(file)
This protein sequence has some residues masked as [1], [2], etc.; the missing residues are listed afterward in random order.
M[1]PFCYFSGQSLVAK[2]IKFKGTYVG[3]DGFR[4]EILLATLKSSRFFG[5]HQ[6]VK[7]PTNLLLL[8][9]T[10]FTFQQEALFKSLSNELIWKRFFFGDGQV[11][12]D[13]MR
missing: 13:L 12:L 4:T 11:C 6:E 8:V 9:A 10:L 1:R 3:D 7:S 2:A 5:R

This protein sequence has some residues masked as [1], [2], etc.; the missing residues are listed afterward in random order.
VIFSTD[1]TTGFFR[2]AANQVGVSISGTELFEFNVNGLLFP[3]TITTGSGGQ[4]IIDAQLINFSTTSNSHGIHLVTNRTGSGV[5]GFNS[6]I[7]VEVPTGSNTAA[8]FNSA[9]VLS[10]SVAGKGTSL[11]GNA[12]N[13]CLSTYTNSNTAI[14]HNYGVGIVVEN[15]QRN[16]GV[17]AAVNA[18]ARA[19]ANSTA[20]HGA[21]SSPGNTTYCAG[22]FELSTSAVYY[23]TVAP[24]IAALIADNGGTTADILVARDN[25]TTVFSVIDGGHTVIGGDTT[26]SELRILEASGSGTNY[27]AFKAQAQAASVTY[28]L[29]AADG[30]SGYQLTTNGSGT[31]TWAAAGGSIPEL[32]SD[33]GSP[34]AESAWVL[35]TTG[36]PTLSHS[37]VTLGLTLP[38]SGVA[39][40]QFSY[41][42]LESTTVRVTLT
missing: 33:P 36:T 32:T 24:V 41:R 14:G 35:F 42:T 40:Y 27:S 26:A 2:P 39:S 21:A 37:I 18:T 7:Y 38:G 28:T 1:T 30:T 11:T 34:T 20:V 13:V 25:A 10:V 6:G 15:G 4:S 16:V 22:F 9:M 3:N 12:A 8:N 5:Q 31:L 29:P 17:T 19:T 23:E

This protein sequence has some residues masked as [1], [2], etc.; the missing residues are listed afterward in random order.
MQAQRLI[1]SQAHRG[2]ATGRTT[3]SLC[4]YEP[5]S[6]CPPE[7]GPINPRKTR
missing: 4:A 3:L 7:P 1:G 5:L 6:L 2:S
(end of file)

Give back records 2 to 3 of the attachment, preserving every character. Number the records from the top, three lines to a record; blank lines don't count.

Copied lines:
This protein sequence has some residues masked as [1], [2], etc.; the missing residues are listed afterward in random order.
VIFSTD[1]TTGFFR[2]AANQVGVSISGTELFEFNVNGLLFP[3]TITTGSGGQ[4]IIDAQLINFSTTSNSHGIHLVTNRTGSGV[5]GFNS[6]I[7]VEVPTGSNTAA[8]FNSA[9]VLS[10]SVAGKGTSL[11]GNA[12]N[13]CLSTYTNSNTAI[14]HNYGVGIVVEN[15]QRN[16]GV[17]AAVNA[18]ARA[19]ANSTA[20]HGA[21]SSPGNTTYCAG[22]FELSTSAVYY[23]TVAP[24]IAALIADNGGTTADILVARDN[25]TTVFSVIDGGHTVIGGDTT[26]SELRILEASGSGTNY[27]AFKAQAQAASVTY[28]L[29]AADG[30]SGYQLTTNGSGT[31]TWAAAGGSIPEL[32]SD[33]GSP[34]AESAWVL[35]TTG[36]PTLSHS[37]VTLGLTLP[38]SGVA[39][40]QFSY[41][42]LESTTVRVTLT
missing: 33:P 36:T 32:T 24:V 41:R 14:G 35:F 42:T 40:Y 27:S 26:A 2:P 39:S 21:A 37:I 18:T 7:Y 38:G 28:T 1:T 30:T 11:T 34:T 20:V 13:V 25:A 10:V 6:G 15:G 4:S 16:V 22:F 9:M 3:N 12:A 8:N 5:Q 31:L 29:P 17:T 19:T 23:E

This protein sequence has some residues masked as [1], [2], etc.; the missing residues are listed afterward in random order.
MQAQRLI[1]SQAHRG[2]ATGRTT[3]SLC[4]YEP[5]S[6]CPPE[7]GPINPRKTR
missing: 4:A 3:L 7:P 1:G 5:L 6:L 2:S